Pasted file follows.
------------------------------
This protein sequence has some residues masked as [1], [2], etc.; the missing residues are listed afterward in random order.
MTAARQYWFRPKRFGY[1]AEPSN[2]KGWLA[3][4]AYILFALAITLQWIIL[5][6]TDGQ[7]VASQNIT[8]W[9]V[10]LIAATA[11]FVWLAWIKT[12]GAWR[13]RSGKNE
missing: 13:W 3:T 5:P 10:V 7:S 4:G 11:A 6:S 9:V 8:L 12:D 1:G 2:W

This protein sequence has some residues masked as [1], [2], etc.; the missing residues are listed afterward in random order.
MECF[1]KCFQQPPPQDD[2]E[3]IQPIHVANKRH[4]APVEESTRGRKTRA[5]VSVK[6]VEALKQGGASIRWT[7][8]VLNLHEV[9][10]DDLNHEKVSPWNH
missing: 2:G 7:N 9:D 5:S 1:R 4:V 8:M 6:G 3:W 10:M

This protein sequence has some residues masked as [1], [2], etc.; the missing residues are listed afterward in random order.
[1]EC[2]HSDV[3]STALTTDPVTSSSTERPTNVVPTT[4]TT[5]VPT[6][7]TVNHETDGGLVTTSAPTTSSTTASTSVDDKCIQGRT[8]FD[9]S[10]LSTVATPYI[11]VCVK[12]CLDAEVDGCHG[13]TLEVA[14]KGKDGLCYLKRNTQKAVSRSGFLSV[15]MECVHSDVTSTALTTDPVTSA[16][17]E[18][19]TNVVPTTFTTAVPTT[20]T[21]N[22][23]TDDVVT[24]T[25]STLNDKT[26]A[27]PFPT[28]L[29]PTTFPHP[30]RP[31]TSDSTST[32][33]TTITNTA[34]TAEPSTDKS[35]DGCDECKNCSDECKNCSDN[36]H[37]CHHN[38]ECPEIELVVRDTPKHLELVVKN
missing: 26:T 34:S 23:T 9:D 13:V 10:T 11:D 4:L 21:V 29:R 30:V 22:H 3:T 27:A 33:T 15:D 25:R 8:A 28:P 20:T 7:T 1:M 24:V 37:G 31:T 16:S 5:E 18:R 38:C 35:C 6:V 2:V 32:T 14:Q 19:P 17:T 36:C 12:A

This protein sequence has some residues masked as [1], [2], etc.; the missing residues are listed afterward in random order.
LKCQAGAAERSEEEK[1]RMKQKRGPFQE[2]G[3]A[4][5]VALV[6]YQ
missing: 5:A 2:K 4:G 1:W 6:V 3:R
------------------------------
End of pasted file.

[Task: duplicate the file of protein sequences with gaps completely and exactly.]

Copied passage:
This protein sequence has some residues masked as [1], [2], etc.; the missing residues are listed afterward in random order.
MTAARQYWFRPKRFGY[1]AEPSN[2]KGWLA[3][4]AYILFALAITLQWIIL[5][6]TDGQ[7]VASQNIT[8]W[9]V[10]LIAATA[11]FVWLAWIKT[12]GAWR[13]RSGKNE
missing: 13:W 3:T 5:P 10:V 7:S 4:G 11:A 6:S 9:V 8:L 12:D 1:G 2:W

This protein sequence has some residues masked as [1], [2], etc.; the missing residues are listed afterward in random order.
MECF[1]KCFQQPPPQDD[2]E[3]IQPIHVANKRH[4]APVEESTRGRKTRA[5]VSVK[6]VEALKQGGASIRWT[7][8]VLNLHEV[9][10]DDLNHEKVSPWNH
missing: 2:G 7:N 9:D 5:S 1:R 4:V 8:M 6:G 3:W 10:M

This protein sequence has some residues masked as [1], [2], etc.; the missing residues are listed afterward in random order.
[1]EC[2]HSDV[3]STALTTDPVTSSSTERPTNVVPTT[4]TT[5]VPT[6][7]TVNHETDGGLVTTSAPTTSSTTASTSVDDKCIQGRT[8]FD[9]S[10]LSTVATPYI[11]VCVK[12]CLDAEVDGCHG[13]TLEVA[14]KGKDGLCYLKRNTQKAVSRSGFLSV[15]MECVHSDVTSTALTTDPVTSA[16][17]E[18][19]TNVVPTTFTTAVPTT[20]T[21]N[22][23]TDDVVT[24]T[25]STLNDKT[26]A[27]PFPT[28]L[29]PTTFPHP[30]RP[31]TSDSTST[32][33]TTITNTA[34]TAEPSTDKS[35]DGCDECKNCSDECKNCSDN[36]H[37]CHHN[38]ECPEIELVVRDTPKHLELVVKN
missing: 26:T 34:S 23:T 9:D 13:V 10:T 11:D 4:L 21:V 29:R 30:V 22:H 3:T 27:A 33:T 15:D 25:R 8:A 28:P 20:T 7:T 1:M 24:V 37:G 31:T 16:S 5:E 18:R 38:C 35:C 6:V 2:V 32:T 14:Q 19:P 17:T 36:C 12:A

This protein sequence has some residues masked as [1], [2], etc.; the missing residues are listed afterward in random order.
LKCQAGAAERSEEEK[1]RMKQKRGPFQE[2]G[3]A[4][5]VALV[6]YQ
missing: 5:A 2:K 4:G 1:W 6:V 3:R